Determine the Most Logical Entry Point

By Matt Caston  |  Posted 2008-12-10 Print this article Print

Step No. 3: Determine the most logical entry point and develop a phased approach 

The GRC space covers a broad spectrum of functions and activities. However, a GRC-related project can be much more focused. It is possible, and in many cases preferable, to focus on a discrete area with opportunity to expand the program in the future.

For example, compliance management represents an excellent starting point because many enterprises are struggling with the growing complexity of regulatory compliance. Additionally, compliance management-while sometimes costly to initiate and sustain-can be leveraged for process improvement.

Specifically, many core ITIL (Information Technology Infrastructure Library) and ISO (International Organization for Standardization) work streams have direct relationships to regulatory mandates. Take ISO 27000, the specification for Information Security Management Systems, as an example. Generally, 20 to 30 percent of an enterprise's SarbOx-related controls will overlap or complement the specifications presented in the ISO 27000 series. From an IT vantage point, this represents either an alternate or parallel entry point to leveraging a GRC solution because risk and compliance are being addressed at the same time (by meeting the requirements of a single set of specifications).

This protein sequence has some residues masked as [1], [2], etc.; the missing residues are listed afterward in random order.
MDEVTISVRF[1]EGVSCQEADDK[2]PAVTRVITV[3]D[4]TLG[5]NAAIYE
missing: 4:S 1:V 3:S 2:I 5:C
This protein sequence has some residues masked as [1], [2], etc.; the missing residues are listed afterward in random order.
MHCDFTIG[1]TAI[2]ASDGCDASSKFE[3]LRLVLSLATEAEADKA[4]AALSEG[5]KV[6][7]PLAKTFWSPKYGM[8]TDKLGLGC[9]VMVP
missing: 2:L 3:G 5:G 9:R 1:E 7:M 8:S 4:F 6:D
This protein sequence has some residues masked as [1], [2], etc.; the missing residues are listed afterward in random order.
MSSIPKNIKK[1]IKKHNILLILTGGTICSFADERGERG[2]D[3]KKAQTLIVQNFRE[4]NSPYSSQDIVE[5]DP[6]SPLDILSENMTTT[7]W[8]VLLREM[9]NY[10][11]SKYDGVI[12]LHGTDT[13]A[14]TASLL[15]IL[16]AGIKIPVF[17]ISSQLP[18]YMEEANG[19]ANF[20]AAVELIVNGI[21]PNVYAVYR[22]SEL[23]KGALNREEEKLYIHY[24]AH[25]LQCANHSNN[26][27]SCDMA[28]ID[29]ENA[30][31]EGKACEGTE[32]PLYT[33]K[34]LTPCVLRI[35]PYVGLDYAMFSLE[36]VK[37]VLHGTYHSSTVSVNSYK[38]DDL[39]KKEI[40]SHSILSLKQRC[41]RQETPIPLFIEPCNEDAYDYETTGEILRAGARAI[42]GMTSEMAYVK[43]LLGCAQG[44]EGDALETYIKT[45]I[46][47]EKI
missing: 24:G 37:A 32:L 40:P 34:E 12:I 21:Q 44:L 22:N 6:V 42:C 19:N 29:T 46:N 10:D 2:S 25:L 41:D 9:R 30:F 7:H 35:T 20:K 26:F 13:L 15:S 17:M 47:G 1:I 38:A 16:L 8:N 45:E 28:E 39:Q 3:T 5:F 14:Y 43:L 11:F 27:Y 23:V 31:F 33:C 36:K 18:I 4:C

Therefore, managing IT security investments and processes within a GRC platform-whether or not the IT organization wants to attain or maintain ISO 27000 compliance (in whole or part)-can help achieve the same benefits found within the overall corporate compliance program. With this approach, the GRC project leader is in a position to align IT security initiatives to the overall governance strategy, as well as to the risk mitigation priorities for the business.

The most important thing to remember at this stage is that some organizations may want to consider a phased approach to GRC. Sometimes garnering buy-in from the broader stakeholders in the organization requires a GRC project leader to pick one entry point as a starting place. The end goal should, of course, be a unified and centralized GRC management platform. But, in many cases, addressing one element at a time can set the team on the best path for success and help the group see the true benefits of the GRC program.

Matt Caston is Global Vice President of the Governance Group at CA, Inc. Matt's current areas of responsibility include Governance, Risk and Compliance (GRC), as well as Records and Information Management. Matt has more than 12 years of experience providing strategy and guidance to the Global 2000 in the areas of Security, Risk and Regulatory compliance management. He can be reached at

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